There’s two things going on here. First, the cost of merchant fees is easily seen – rather than being dispersed among various costs and risks for other payments, because credit cards are so simple it’s a single expense line – and the cost of merchant fees is large. Since merchant fees are being charged in one, easily identifiable place, they’re easier to attack. There’s one (or a small number) of entities to bargain against.

Merchant fees represent a big, easily identifiable expense. They’re part of doing business, and a more efficient way of doing business, but since they’re easy to understand it’s easy to pass on the cost or seek regulation against. But going after consumers with a surcharge for accepting credit cards is no different than imposing resort fees or venue fees or COVID-19 fees on top of the advertised price of what you’re buying. It’s an unfair and deceptive practice.

About Gary Leff

Gary Leff is one of the foremost experts in the field of miles, points, and frequent business travel - a topic he has covered since 2002. Co-founder of frequent flyer community InsideFlyer.com, emcee of the Freddie Awards, and named one of the "World's Top Travel Experts" by Conde' Nast Traveler (2010-Present) Gary has been a guest on most major news media, profiled in several top print publications, and published broadly on the topic of consumer loyalty. More About Gary »

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  1. I do not and will not patronize places that charge a CC fee that also do not allow some other payment method. I would not stay at a hotel that charges a 3% card fee that also wouldn’t accept a business check. Simple as that.

  2. I just sent them a message telling them I rethinking my visit there since they have this fee. No real plans to stay there but like you said a dangerous road to start letting them go down…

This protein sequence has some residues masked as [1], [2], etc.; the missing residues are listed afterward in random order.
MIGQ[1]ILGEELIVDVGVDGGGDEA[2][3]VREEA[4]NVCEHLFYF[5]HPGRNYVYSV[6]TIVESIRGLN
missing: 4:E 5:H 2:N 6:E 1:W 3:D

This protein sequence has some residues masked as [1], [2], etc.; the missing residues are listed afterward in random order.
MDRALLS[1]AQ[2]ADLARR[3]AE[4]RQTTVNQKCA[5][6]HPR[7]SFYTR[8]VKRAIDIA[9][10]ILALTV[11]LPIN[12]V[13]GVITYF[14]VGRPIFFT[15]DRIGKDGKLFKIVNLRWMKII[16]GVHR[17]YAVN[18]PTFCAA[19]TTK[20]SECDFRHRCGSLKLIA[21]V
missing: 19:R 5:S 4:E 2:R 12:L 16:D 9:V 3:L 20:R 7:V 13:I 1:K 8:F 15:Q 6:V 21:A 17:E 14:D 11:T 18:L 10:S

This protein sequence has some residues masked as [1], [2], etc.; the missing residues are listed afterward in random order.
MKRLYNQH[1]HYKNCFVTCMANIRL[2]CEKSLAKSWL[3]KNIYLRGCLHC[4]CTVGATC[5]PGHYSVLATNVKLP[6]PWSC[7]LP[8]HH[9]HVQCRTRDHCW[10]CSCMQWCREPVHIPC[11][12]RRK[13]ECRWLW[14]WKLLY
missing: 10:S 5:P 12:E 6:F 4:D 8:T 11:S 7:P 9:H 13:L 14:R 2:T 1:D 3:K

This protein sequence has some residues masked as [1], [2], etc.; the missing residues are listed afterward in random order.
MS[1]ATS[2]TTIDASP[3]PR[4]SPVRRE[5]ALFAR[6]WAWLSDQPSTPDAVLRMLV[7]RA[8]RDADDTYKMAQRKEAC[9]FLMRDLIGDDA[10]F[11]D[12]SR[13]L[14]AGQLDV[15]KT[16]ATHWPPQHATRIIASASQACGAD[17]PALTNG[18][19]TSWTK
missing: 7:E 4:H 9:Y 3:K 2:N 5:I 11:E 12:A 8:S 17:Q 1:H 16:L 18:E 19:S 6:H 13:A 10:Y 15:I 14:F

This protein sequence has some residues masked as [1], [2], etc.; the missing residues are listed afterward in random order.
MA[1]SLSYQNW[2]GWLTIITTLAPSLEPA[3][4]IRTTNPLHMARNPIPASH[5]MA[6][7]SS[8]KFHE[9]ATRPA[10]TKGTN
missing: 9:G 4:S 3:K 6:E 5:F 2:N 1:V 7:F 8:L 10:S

3. These were banned in the Uk a few years ago, I had a shock that it was so prevalent in Australia when we went in Feb though

  4. There needs to be a law that hotels need to publish their rates including all taxes and fees. This way the consumer can make an informed decision. As better than 75% of consumers pay by credit card, this should be bundled into the hotel rate.

  5. Common in Australia & New Z however 3% is excessive it’s typically half that abroad ‘
    I’d argue they are trying to profit off the fee after covering costs
    Free publicity the hotel would have to be incredible for me to ever consider paying the premium nuisance fee

  6. How is this dangerous ? I don’t see how a 3% increase in a hotel charge puts my life at risk.

  7. Businesses pass on costs all the time. It is built into the cost of a product or service.

    This reminds me of the unbundling one sees when booking with an airline such as Spirit.

    Generally, this cost is built into the room rate, but I have no problem with this approach so long as prospective patrons are clearly made aware of this up front and so long as alternate payment methods are allowed so as to avoid the 3% fee if so desired.

    At that point, I can choose to stay at the property or choose to stay elsewhere.